“I told you nothing is coming out my mouth, Lucas.” The Captain of Interpol sat down at his desk, swiveling around to face Lucas, the reporter for the Stockholm Gazette.
“Captain, you must tell me who is twenty. He is world-famous, and he doesn’t work for you and Interpol. I think the man could get away with murder as popular as he is now.”
“No one is above the law, not even Twenty,” the Captain said.
“Come on, give me something to put in my story. I’ll be sure Interpol gets all the credit.” Lucas pulled his note pad out of his pocket along with a pen and posed himself ready to write down what the Captain said.
“I don’t know anything more than you do. I got my knowledge from the Commissioner. You are wasting your time. You’ll have to find yourself another source.”
“There is another question for you, Captain, and it has nothing to do with Twenty. Answer it for me, and I’ll go away. Lucas had his pen ready to write.
The Captain straightened out in his chair and put both hands together on top of his desk. “Okay, ask your question and then get out.”
Lucas smiled as he looked at the Captain. “You are a lead Captain at this joint. Why did they put you in this shitty office?”
Looking around the room, the Captain chuckled. “This room is not bad; I’ve had worse. It’s everything I need: my desk, computer, printer and a couple of bookshelves. There is even artwork on the wall. That tapestry came out of my ancestral castle in Scotland. Just because it doesn’t look like it came of HQ Magazine doesn’t mean it isn’t a great office. Now, if there is nothing else, I want to get to work.”
“You didn’t answer my question completely,” Lucas stated.
“What did I leave out?”
“Why were you put in here when I know the other offices are professionally decorated.” Lucas swung his arm around in a circle indicating the entire office.
“They put me in here because I asked them to. It’s what I wanted. Now get the hell out of here and let me work.” The Captain smiled as Lucas stood.
“I know this is not your style, so something else is behind you having this office.”
“Lucas Arnold, if you do not leave this second, I will make you pay.”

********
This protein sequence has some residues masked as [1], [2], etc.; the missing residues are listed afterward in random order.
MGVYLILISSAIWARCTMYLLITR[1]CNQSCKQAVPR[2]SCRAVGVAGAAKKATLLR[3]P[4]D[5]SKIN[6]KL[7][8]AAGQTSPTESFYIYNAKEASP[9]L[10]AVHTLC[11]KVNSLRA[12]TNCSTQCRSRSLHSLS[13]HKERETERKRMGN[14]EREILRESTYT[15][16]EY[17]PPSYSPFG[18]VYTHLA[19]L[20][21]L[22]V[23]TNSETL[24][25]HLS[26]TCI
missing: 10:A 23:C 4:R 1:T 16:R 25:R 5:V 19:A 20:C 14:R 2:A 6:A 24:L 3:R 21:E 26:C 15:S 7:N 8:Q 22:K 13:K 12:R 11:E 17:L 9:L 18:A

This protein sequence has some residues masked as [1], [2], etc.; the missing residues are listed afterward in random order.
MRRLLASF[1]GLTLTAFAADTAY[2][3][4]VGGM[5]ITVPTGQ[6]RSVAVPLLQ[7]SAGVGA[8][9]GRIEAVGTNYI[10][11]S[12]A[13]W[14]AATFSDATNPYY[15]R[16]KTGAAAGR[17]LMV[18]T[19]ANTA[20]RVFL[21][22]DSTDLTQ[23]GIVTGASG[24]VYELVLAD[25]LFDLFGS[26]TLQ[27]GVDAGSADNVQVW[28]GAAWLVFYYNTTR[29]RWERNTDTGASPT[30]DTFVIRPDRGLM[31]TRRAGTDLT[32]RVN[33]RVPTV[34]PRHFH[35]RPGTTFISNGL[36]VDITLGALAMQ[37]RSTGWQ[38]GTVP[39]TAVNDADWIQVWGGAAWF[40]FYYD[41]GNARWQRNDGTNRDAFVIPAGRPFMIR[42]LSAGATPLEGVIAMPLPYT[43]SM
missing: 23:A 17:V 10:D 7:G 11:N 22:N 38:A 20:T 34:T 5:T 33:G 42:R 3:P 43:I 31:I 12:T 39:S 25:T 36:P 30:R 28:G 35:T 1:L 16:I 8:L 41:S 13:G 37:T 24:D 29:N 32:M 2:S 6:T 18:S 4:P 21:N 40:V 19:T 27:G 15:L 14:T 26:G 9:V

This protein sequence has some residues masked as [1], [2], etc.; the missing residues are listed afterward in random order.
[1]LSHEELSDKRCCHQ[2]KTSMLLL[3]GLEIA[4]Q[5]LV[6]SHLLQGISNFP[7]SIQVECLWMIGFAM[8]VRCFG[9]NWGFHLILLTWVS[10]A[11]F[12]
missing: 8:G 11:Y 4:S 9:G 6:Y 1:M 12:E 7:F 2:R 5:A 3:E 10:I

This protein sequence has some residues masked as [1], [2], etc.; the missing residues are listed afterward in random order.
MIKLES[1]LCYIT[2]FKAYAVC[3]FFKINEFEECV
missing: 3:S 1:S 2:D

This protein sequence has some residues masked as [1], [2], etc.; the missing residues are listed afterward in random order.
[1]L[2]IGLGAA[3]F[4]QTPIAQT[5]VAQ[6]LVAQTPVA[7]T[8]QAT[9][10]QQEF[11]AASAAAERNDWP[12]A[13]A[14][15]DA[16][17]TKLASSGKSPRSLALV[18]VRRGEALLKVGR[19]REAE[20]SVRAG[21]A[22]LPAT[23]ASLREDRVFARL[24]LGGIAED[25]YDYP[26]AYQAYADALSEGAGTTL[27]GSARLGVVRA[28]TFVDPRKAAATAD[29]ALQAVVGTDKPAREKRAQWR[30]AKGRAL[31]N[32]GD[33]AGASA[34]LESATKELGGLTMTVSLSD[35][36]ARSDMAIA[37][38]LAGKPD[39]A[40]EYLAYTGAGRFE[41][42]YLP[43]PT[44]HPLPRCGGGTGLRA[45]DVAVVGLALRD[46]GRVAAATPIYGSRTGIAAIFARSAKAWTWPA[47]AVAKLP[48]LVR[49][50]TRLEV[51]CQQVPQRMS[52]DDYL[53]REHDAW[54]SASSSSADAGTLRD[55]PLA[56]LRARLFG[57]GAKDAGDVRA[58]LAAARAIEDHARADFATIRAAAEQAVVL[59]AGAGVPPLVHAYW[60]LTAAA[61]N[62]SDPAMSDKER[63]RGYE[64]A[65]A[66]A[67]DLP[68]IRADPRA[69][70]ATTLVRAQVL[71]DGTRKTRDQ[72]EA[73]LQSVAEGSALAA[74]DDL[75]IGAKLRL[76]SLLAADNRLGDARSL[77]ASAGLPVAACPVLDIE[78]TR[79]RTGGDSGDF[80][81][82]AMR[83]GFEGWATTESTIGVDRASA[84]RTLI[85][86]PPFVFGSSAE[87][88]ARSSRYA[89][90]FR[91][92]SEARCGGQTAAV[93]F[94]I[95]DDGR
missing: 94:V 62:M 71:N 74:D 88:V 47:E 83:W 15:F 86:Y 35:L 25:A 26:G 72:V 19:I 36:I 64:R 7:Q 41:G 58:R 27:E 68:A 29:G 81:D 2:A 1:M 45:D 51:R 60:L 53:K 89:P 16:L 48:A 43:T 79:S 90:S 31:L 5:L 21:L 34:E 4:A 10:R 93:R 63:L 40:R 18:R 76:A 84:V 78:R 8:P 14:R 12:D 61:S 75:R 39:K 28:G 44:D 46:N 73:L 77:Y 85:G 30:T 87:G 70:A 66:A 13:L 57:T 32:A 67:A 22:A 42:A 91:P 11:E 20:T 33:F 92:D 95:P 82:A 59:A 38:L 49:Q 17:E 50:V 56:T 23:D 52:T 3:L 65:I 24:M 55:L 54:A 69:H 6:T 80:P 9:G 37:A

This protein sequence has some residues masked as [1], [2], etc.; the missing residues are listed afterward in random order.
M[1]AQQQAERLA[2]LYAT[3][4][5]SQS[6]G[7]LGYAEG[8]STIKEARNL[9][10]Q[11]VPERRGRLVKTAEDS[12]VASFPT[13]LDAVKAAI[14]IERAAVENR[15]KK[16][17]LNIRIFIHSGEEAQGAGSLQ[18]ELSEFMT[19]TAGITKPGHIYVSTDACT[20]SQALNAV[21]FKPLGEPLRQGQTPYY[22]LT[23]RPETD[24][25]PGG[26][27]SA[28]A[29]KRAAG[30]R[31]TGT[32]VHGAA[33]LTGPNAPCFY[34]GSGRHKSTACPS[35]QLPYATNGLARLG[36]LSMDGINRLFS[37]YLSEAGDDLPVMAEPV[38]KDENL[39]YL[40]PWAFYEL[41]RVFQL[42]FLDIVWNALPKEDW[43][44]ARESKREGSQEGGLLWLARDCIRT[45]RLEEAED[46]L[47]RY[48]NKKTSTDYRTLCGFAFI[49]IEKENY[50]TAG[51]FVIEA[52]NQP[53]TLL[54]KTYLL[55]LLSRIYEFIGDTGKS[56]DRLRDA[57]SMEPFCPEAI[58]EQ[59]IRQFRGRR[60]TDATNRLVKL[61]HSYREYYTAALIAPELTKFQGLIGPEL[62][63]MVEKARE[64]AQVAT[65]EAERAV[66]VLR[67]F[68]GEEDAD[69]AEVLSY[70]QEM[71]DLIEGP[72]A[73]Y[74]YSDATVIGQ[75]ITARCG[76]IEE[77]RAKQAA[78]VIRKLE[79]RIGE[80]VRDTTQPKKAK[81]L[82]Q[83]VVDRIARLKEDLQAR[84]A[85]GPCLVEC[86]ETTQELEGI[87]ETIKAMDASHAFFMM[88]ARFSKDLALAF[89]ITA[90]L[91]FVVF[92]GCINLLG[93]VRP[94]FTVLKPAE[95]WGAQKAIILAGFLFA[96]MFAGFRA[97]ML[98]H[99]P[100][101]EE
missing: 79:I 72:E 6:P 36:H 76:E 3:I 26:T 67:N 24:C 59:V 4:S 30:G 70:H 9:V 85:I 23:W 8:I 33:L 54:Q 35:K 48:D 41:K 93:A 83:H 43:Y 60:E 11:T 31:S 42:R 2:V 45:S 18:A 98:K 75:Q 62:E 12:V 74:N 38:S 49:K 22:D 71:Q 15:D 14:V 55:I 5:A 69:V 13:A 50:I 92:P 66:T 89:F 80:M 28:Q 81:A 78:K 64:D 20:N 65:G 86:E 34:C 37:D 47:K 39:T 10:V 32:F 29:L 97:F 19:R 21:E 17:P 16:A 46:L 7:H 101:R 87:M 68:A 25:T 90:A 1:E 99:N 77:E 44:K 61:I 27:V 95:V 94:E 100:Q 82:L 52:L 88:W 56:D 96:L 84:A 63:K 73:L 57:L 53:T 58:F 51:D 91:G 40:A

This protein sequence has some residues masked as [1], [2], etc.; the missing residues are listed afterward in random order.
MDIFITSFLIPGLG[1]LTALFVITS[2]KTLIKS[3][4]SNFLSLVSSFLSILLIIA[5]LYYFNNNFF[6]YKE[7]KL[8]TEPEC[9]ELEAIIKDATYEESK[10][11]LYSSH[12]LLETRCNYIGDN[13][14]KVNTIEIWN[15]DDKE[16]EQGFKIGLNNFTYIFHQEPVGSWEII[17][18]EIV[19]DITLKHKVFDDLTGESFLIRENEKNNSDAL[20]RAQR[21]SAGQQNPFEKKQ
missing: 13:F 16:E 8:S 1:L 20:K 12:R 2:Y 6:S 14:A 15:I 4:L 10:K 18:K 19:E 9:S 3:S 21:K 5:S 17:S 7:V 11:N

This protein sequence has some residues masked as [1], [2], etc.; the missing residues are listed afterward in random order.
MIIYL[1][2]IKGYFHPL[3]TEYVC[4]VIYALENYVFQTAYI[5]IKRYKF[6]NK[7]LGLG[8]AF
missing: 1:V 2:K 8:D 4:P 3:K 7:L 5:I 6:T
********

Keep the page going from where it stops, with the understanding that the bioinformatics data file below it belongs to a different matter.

“Now, now, dad, don’t get your Jockeys all twisted. I’m going. Thanks for letting me talk to you,” Lucas said. He opened the door and stepped out. He was sure to close it behind himself.
The Captain wanted to be sure Lucas left the building before he spoke. “All right, Twenty, you can come out now.”
The tapestry fluttered and then pushed out into the room. A man with jet black hair and baby blue eyes stepped out from behind. He had females panting after him as if they were in heat. “That secret room is a godsend for people like me who wants to keep hidden.”
“That’s all well and good, Twenty, but what do you have to report?” The Captain asked.
“The only thing I found out for certain is the Russian Prime Minister flew to the Seychelles to meet with the Vice President of America once a month for the past six months. Something big is in the works, but I don’t know what yet,” Twenty said.
“You have to go to the Seychelles and stay till you find out what is going on,” the Captain said.
“Are you sure you want me to stay. I think I should follow the Prime Minister. Especially since I’m already established in Russia.”
“You can follow him if you want, but you be on that island whenever there is a meeting. Do I make myself clear?”
“Yes, loud and clear. I’m to play the part of a spy instead of an assassin. Maybe you can change my nickname from Twenty to Killer.”
“That will never happen, Twenty. Your job is whatever I tell you to do. You’ve assassinated twenty world leaders over the years without any questions. You’re excellent on the job, and there won’t be any changes to your name.”
“Well, Twenty is a great number. I’ll leave now and get back to my dull life of bookkeeper for Putin.”
“Goodbye, Twenty, and please leave by the same route you came in.”
The tapestry fluttered, and Twenty was gone.